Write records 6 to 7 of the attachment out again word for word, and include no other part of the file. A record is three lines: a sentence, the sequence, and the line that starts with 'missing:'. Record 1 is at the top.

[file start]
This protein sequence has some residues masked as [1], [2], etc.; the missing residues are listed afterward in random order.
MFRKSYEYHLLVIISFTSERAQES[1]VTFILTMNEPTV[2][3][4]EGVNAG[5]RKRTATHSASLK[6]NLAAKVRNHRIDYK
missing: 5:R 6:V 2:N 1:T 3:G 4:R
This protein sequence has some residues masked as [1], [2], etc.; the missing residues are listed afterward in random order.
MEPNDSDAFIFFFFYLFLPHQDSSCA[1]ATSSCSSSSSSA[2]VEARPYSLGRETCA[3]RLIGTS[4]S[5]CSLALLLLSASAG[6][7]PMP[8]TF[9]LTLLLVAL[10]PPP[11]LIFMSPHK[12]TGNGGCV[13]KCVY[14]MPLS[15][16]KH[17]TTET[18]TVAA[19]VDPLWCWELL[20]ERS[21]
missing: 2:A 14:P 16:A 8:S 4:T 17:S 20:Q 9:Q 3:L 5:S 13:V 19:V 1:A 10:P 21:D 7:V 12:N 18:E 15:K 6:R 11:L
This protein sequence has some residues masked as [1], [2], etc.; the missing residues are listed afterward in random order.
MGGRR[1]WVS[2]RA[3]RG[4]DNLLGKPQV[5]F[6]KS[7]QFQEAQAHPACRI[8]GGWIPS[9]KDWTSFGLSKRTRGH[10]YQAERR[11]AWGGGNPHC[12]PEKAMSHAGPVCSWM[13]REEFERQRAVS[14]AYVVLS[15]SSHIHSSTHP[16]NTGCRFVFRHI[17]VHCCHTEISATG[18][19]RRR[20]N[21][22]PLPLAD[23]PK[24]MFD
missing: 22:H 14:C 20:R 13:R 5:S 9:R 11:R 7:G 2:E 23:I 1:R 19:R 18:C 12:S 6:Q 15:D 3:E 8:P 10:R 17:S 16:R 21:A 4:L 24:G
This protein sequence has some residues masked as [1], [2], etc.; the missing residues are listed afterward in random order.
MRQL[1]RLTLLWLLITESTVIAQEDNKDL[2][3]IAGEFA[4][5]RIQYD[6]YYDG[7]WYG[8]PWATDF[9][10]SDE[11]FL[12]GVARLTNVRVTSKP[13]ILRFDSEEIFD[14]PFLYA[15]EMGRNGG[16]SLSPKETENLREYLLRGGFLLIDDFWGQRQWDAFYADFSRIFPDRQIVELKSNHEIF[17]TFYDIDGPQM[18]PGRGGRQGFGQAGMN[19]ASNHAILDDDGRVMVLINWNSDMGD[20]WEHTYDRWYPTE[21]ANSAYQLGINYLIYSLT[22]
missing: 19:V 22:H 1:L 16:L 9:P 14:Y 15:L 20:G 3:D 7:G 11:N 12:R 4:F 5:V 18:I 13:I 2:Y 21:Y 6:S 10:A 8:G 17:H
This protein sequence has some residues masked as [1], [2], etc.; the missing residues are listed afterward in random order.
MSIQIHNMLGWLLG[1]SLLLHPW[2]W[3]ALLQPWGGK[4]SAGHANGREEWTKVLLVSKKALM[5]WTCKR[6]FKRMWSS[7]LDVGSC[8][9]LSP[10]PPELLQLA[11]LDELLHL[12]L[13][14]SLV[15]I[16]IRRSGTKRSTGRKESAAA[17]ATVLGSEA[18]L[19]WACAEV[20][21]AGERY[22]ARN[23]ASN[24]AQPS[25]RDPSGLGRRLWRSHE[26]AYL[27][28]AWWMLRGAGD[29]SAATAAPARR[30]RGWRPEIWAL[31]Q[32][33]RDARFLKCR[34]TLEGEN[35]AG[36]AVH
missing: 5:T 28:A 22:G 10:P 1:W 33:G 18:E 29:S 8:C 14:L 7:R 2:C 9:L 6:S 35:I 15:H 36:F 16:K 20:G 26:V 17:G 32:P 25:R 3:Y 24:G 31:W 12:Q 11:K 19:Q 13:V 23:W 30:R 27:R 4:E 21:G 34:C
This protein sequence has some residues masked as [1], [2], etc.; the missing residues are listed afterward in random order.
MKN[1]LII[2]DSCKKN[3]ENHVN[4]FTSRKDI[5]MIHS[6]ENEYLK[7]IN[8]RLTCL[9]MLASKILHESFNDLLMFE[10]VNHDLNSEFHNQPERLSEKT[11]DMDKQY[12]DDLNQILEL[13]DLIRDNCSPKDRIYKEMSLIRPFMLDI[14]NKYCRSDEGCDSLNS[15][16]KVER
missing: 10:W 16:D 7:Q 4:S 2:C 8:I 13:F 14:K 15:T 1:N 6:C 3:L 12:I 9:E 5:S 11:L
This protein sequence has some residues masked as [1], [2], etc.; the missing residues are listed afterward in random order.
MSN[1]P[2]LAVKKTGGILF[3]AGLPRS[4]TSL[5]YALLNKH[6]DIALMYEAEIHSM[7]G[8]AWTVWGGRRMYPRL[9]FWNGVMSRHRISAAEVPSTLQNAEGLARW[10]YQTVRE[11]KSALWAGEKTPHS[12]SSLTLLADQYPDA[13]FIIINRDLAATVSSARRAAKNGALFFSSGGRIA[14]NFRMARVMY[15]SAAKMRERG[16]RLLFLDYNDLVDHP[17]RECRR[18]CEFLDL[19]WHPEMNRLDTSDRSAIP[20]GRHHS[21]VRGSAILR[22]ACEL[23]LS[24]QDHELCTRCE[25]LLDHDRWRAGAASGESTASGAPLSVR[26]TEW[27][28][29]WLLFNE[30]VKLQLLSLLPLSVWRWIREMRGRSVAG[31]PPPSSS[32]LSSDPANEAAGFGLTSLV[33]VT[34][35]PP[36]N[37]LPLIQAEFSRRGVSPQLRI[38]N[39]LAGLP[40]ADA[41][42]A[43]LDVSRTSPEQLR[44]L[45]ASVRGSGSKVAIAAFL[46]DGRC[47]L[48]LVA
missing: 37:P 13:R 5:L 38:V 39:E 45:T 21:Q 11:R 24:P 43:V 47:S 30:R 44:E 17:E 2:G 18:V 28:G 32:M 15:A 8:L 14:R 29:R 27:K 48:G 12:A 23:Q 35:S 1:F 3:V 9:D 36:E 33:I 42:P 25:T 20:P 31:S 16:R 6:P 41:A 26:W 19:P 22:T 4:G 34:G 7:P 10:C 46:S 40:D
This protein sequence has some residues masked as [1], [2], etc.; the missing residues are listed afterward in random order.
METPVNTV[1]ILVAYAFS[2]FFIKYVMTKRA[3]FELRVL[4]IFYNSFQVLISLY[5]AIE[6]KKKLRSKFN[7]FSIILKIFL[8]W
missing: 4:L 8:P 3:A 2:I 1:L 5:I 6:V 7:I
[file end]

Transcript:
This protein sequence has some residues masked as [1], [2], etc.; the missing residues are listed afterward in random order.
MKN[1]LII[2]DSCKKN[3]ENHVN[4]FTSRKDI[5]MIHS[6]ENEYLK[7]IN[8]RLTCL[9]MLASKILHESFNDLLMFE[10]VNHDLNSEFHNQPERLSEKT[11]DMDKQY[12]DDLNQILEL[13]DLIRDNCSPKDRIYKEMSLIRPFMLDI[14]NKYCRSDEGCDSLNS[15][16]KVER
missing: 10:W 16:D 7:Q 4:S 2:C 8:I 13:F 14:K 15:T 1:N 6:C 3:L 12:I 9:E 5:S 11:L
This protein sequence has some residues masked as [1], [2], etc.; the missing residues are listed afterward in random order.
MSN[1]P[2]LAVKKTGGILF[3]AGLPRS[4]TSL[5]YALLNKH[6]DIALMYEAEIHSM[7]G[8]AWTVWGGRRMYPRL[9]FWNGVMSRHRISAAEVPSTLQNAEGLARW[10]YQTVRE[11]KSALWAGEKTPHS[12]SSLTLLADQYPDA[13]FIIINRDLAATVSSARRAAKNGALFFSSGGRIA[14]NFRMARVMY[15]SAAKMRERG[16]RLLFLDYNDLVDHP[17]RECRR[18]CEFLDL[19]WHPEMNRLDTSDRSAIP[20]GRHHS[21]VRGSAILR[22]ACEL[23]LS[24]QDHELCTRCE[25]LLDHDRWRAGAASGESTASGAPLSVR[26]TEW[27][28][29]WLLFNE[30]VKLQLLSLLPLSVWRWIREMRGRSVAG[31]PPPSSS[32]LSSDPANEAAGFGLTSLV[33]VT[34][35]PP[36]N[37]LPLIQAEFSRRGVSPQLRI[38]N[39]LAGLP[40]ADA[41][42]A[43]LDVSRTSPEQLR[44]L[45]ASVRGSGSKVAIAAFL[46]DGRC[47]L[48]LVA
missing: 37:P 13:R 5:L 38:V 39:E 45:T 21:Q 11:R 24:P 43:V 47:S 30:R 44:E 17:E 2:G 18:V 28:G 32:M 15:A 8:L 14:R 29:R 27:K 48:G 12:A 23:Q 35:S 1:F 3:V 9:D 36:E 33:I 42:P 25:T 20:P 31:S 16:R 6:P 41:A 26:W 19:P 22:T 4:G 34:G 7:P 10:C 46:S 40:D